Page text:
Michigan's unemployment rate dipped for the second month in a row to 8.5 percent.
The unemployment rate represents those in the labor force who do not have jobs.
People are counted as part of the labor force if they looked for a job - even once - during the four weeks prior to the BLS' giant phone survey.
We like to chart unemployment along with the overall labor force numbers to give you a clearer picture of what's going on in the state.
As our chart shows below, the overall labor force in Michigan dropped dramatically starting in 2007. Even though the unemployment rate has been dropping over the last 3+ years, the labor force only recently starting ticking upward.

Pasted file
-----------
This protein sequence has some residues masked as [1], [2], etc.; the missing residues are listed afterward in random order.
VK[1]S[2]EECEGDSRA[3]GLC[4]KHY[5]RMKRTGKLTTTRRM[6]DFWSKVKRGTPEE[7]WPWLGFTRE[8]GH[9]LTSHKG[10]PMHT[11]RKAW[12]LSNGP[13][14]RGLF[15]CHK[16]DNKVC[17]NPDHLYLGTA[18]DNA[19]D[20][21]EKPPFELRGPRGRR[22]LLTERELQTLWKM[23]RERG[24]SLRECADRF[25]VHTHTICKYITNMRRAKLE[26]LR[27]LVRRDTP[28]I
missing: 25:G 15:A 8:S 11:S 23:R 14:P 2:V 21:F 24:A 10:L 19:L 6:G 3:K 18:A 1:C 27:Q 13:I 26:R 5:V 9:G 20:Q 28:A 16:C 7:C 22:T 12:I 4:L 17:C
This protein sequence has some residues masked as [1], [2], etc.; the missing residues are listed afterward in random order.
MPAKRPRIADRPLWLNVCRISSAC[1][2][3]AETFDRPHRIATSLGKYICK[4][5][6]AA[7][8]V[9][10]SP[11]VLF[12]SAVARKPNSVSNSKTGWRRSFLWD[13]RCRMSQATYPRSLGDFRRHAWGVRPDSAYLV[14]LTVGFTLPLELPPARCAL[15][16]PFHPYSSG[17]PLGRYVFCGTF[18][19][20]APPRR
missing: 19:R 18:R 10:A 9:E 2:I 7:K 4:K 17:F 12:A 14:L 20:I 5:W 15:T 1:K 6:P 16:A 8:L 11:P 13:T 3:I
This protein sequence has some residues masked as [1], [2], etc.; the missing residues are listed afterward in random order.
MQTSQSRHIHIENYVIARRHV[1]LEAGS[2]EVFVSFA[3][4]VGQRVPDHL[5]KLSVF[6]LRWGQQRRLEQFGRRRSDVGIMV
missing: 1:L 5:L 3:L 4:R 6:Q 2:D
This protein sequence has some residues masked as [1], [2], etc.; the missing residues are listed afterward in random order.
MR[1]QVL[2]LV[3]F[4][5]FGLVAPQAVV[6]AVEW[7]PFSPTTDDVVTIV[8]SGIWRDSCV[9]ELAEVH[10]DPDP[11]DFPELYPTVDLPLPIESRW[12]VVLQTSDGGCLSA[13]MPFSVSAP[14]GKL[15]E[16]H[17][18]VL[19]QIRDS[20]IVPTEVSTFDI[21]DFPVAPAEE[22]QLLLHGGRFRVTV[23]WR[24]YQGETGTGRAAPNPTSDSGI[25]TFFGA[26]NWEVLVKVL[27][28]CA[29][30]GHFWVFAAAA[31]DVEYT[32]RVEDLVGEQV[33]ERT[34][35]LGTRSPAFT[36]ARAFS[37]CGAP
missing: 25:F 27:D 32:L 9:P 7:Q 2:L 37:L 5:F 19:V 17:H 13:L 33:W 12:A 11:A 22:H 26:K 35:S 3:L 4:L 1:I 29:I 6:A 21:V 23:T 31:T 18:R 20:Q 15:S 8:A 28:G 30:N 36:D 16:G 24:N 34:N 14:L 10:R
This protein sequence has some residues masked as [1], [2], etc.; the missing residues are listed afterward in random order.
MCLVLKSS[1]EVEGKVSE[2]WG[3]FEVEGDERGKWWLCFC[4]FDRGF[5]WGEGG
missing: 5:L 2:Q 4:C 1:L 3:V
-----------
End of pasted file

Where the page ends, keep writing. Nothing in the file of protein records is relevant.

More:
MPRN's Rick Pluta has more on the numbers:
The drop in the monthly jobless rate was actually a change from recent history because it is due to 17,000 more people being added to payrolls, and not because people were leaving the workforce and no
longer competing for jobs.
Most of the job gains in March were in temporary help, and business services like IT and accounting. There were some job losses in the volatile retail and construction sectors.
And this is from the Michigan Department of Technology, Management & Budget's press release:
"Overall, Michigan’s labor market situation in early 2013 has been positive,” said Michael Williams, acting director of the Bureau of Labor Market Information and Strategic Initiatives. “The state’s unemployment rate in March was the lowest recorded since mid-2008, and payroll jobs this year
are the highest since the fourth quarter of 2008."
(If you want more numbers to digest, there are a whole lot more in the press release above.)